We touched down in overcast Bangkok (a blessing, as it was still 32 degrees Celsius) on Sunday, roughly 16 hours after leaving Vancouver. 

Powering through the jet-lag we dropped off our bags at the hotel, managed to avoid temptation from both the clean bed and air conditioning, and wandered the streets in search of some grub.

As an individual semi-prone to mild OCD tendencies, the smell wafting up from the sewers, combined with the heat and very noticeable disregard for tidiness and safety were the first thing I noticed. In that first hour I was not sure I would be able to enjoy Bangkok.

How so very wrong I was. 

Bangkok grew on me in a quick and beautiful way. The pace was both laid back and upbeat, simultaneously. The scent of sewer was soon replaced by that of the never-ending street food being served from the carts of hard working locals. The dirt was still very present, but I stopped worrying about what I was stepping in, and more about avoiding the downed power lines, rusty wires and random electrical cables sticking out of buildings and straight into the narrow sidewalk path.

One of the many bustling Bangkok alleyways. 

One of the many bustling Bangkok alleyways. 

Very little jet-lag so far, a few days in, it's more food comas than anything. I cannot stop eating, especially my new favourite Thai dish- Khao Soi.  A brilliant blend of curry spices in a coconut milk broth, mixed with shallots, lime, a few greens, and made complete with steamed egg noodles and topped with the same, only very crispy. Lovely texture contrasts and just enough kick. I'll have to track it down when back on home-turf, though I fear it'll be hard to come across outside of Thailand.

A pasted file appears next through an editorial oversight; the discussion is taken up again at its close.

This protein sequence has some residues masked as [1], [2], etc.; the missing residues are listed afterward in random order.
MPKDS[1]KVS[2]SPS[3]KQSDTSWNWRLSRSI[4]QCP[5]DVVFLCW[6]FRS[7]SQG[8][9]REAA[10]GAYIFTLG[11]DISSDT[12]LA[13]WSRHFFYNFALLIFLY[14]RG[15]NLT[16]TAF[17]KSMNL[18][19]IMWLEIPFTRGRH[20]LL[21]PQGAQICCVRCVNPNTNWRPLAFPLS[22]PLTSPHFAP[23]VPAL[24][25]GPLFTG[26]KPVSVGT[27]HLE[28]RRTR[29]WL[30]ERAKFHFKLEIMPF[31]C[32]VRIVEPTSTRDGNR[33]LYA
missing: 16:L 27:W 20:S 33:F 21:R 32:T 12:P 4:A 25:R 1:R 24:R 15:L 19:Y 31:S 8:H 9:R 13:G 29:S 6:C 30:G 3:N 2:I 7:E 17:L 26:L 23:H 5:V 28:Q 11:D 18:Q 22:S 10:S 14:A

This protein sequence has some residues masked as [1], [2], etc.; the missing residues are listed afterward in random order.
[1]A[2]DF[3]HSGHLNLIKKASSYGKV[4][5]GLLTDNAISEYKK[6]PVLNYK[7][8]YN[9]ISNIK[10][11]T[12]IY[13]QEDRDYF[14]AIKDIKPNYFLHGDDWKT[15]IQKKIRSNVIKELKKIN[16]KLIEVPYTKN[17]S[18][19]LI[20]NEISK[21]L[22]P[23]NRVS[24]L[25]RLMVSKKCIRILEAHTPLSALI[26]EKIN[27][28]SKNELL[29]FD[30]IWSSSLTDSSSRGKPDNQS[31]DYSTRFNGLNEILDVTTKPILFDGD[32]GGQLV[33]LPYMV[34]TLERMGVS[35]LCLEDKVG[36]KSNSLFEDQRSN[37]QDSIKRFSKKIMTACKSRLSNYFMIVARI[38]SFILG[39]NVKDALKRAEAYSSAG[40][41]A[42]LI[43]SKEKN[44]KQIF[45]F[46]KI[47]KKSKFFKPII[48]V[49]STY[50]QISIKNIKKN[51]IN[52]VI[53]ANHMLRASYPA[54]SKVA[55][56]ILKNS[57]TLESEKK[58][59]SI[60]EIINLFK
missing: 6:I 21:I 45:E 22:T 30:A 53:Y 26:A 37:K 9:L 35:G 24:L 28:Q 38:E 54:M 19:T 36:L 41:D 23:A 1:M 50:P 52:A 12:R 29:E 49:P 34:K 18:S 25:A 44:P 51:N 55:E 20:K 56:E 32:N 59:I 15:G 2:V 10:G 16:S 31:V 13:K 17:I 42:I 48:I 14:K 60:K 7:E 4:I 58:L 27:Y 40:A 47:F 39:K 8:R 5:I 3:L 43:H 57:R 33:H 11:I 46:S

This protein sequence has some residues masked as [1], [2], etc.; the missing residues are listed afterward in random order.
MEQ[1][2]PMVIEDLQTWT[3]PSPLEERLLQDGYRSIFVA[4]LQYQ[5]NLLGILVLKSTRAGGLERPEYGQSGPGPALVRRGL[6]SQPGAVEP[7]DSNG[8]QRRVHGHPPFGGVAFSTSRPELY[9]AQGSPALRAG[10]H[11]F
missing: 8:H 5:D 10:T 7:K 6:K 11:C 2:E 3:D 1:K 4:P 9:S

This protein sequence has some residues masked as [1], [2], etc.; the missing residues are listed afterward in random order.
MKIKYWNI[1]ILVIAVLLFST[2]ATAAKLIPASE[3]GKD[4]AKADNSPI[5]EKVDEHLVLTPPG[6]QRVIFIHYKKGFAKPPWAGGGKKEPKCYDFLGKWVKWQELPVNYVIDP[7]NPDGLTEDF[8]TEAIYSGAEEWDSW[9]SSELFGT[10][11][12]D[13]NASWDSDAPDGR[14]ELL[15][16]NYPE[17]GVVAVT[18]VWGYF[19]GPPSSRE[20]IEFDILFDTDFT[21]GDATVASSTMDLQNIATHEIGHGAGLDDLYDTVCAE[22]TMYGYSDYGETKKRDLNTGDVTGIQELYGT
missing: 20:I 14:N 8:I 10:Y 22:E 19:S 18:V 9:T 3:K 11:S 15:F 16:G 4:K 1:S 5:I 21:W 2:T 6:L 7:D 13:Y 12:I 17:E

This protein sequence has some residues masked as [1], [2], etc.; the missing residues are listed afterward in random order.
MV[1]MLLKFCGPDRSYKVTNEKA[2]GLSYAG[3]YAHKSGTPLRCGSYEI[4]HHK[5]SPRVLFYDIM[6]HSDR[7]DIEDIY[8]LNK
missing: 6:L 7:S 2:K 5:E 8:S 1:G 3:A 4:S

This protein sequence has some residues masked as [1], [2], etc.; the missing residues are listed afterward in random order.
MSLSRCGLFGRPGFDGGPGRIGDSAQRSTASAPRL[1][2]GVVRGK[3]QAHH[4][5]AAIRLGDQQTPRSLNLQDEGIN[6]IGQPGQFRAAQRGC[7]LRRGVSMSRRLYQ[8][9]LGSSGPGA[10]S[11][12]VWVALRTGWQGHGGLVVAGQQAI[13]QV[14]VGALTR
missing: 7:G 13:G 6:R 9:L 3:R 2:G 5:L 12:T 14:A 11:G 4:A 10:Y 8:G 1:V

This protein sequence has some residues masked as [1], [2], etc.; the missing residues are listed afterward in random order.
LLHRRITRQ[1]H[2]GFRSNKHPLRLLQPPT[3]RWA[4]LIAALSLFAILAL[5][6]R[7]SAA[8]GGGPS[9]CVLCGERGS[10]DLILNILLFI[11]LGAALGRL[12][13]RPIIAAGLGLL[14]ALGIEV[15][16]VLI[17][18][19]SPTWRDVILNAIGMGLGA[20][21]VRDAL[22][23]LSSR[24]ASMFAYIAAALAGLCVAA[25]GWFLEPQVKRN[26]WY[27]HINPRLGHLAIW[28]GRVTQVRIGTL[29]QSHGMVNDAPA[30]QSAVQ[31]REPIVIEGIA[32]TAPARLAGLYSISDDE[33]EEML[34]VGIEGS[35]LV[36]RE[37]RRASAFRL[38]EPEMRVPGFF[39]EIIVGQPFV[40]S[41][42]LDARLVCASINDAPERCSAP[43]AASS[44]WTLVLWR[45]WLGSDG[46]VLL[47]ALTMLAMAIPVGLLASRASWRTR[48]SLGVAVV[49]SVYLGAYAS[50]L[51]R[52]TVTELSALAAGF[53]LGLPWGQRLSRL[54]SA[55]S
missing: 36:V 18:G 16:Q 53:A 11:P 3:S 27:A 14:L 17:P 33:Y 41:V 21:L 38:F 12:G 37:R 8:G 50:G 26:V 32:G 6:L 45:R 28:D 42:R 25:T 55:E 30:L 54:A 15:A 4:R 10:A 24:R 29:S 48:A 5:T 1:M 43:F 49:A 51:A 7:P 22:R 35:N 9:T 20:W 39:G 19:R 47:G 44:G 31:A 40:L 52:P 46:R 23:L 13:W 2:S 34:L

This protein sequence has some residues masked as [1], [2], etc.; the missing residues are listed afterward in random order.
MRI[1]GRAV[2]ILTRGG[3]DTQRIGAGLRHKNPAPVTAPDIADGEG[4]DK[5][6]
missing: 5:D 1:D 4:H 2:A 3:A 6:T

We're wrapping up here in Bangkok and heading north to the province of Chiang Mai. Onwards we wander...

Preparing for the Long-Haul Flight (and Head Cold Fight)

When it rains it pours, right? That common (irritating) saying rings true now with my health. Tonight when we depart for Thailand, for which I'm already a wee bit nervous (such a strange, foreign land!) I will be fighting my first head cold of 2015. My body has been extremely efficient and my immune system on-point recently, and yet I get a cold now when I'll  soon be on a highly pressurized airplane for 12 hours straight! Damnit.

So I'm downing undiluted drops of Oil of Oregano, electrolyte tabs and lemon wedge-filled warm glasses of water as I write this.

I'm an air travel master. I fly regularly and this cold won't stop me from being comfortable and ready. I have our snacks pre-portioned for mid-flight noshing, a multitude of lozenges,  small tube of pure shea butter for the desert-like plane air, and my most comfortable clothing layers with slip-off shoes for efficient airport security screenings.

I'm going to knock this damn cold out of my throat in the next few hours. One can only hope! The countdown to Asia is on.